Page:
Australia revamps incentives

Move aims to keep prod'n Down Under

SYDNEY — Federal incentives in Oz were finally overhauled for inclusion in the May 8 budget, with strategies introduced to stem the decline in foreign shoots and co-productions.

The revamp was the outcome of a yearlong industrywide campaign for better incentives flagged in the previous budget that saw lobbying in Canberra from an army of local reps, joined by execs from Hollywood studios.

Recently, George Miller and Village Roadshow topper Graham Burke brandished their animation Oscar for “Happy Feet” at meetings with federal treasurer Peter Costello and with new arts minister George Brandis.

Baz Luhrmann supped with Prime Minister John Howard ahead of the shoot for his long-awaited Fox-backed Outback epic “Australia.”

International lobby agency Ausfilm argued that the current 12.5% offset for large-scale foreign productions should be boosted to at least 15% and for a relaxation of the 70% rule, where productions budgeted between $12 million and $42 million needed to spend 70% of total budget in Oz to be eligible for the offset.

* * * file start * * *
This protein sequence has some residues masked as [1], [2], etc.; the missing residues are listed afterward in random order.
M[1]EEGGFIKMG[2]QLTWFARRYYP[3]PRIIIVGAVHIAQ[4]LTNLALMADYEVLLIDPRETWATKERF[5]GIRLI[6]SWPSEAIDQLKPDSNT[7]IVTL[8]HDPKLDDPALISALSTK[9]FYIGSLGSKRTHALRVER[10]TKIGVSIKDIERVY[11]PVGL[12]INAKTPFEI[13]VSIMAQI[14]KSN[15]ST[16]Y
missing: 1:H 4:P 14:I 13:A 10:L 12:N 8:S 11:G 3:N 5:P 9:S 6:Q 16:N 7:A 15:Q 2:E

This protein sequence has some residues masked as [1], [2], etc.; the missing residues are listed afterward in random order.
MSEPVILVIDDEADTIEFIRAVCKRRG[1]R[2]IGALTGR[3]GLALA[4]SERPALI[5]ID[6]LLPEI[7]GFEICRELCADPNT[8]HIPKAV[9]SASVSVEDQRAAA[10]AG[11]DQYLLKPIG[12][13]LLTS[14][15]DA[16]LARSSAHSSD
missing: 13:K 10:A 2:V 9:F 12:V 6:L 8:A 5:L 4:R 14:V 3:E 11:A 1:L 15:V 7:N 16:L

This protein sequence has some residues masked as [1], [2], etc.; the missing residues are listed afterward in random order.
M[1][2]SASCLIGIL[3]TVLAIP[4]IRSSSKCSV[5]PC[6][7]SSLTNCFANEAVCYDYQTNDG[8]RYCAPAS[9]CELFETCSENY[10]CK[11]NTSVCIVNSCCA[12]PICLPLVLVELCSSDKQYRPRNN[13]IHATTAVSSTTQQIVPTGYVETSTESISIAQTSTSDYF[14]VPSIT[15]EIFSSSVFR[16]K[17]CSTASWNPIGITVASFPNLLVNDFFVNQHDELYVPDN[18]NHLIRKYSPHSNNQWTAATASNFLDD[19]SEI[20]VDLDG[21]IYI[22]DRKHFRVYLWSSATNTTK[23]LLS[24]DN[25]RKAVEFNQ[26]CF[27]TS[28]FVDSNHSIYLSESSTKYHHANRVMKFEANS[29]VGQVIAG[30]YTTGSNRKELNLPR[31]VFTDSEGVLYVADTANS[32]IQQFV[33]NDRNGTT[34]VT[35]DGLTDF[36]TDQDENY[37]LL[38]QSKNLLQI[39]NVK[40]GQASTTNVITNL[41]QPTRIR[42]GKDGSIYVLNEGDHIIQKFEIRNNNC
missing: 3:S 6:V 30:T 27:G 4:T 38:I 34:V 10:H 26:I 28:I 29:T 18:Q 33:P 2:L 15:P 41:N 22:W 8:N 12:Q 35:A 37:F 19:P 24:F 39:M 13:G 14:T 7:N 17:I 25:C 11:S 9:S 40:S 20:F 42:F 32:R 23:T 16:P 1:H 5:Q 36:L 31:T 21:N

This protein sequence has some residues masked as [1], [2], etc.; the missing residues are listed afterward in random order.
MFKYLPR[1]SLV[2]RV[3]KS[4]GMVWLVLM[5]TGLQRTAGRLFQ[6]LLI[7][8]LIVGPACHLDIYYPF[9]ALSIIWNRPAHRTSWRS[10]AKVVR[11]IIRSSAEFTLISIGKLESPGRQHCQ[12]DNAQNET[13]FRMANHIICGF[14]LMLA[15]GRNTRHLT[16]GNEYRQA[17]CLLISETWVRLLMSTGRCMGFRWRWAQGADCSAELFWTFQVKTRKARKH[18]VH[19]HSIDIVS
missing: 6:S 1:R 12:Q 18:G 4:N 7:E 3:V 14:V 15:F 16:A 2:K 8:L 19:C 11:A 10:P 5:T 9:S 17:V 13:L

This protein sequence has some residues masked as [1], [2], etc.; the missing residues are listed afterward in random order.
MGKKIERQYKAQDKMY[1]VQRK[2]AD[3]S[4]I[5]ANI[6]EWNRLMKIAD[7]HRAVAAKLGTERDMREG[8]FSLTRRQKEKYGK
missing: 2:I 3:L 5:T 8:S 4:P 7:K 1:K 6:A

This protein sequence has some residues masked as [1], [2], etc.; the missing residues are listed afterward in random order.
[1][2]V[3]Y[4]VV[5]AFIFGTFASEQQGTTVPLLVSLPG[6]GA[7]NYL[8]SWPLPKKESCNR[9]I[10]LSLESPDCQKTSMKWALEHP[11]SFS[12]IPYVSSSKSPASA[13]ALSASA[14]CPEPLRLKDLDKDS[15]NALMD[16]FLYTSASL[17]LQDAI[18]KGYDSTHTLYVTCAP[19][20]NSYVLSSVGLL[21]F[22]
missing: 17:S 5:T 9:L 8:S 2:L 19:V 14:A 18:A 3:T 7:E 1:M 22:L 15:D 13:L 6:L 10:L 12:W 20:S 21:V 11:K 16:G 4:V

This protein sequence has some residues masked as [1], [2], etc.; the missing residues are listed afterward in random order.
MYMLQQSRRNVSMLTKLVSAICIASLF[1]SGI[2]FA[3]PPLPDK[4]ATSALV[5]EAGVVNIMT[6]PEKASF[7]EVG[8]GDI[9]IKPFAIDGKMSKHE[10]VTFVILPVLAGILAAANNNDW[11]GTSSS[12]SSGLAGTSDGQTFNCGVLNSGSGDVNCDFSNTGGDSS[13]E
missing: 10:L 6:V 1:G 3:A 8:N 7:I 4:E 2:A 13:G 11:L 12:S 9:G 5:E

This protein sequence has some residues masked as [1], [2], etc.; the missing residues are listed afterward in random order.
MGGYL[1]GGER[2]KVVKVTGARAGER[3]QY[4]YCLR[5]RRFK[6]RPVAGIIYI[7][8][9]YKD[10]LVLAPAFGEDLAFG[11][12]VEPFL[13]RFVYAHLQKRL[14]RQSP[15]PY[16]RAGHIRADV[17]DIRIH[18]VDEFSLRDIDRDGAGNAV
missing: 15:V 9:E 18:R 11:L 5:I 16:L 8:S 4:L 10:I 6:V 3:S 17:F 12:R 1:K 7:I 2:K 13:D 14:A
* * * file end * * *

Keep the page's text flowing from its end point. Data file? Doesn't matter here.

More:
Ausfilm argued this requirement rendered the scheme unwieldy and discouraged midrange productions.

The post and digital effects sector also joined in, asking that work worth more than $4 million should be eligible for the offset. The proposal attracted a fair amount of consensus.

A further bid to enact a program that would give studios a two-year window to tap the incentives after meeting initial spend requirements has also been floated.

“The whole thing has been about … protecting your client base,” says Mark Woods, topper at international production lobby agency Ausfilm.

A high degree of consensus achieved by myriad lobbying groups during the drawn-out review process led to confidence in outcomes.

Former arts minister Rob Kemp also was a strong ally of the industry, but ultimately the arts portfolio is secondary in Howard’s conservative government, so at no time has the industry in Oz or elsewhere been under the illusion their needs are a priority.

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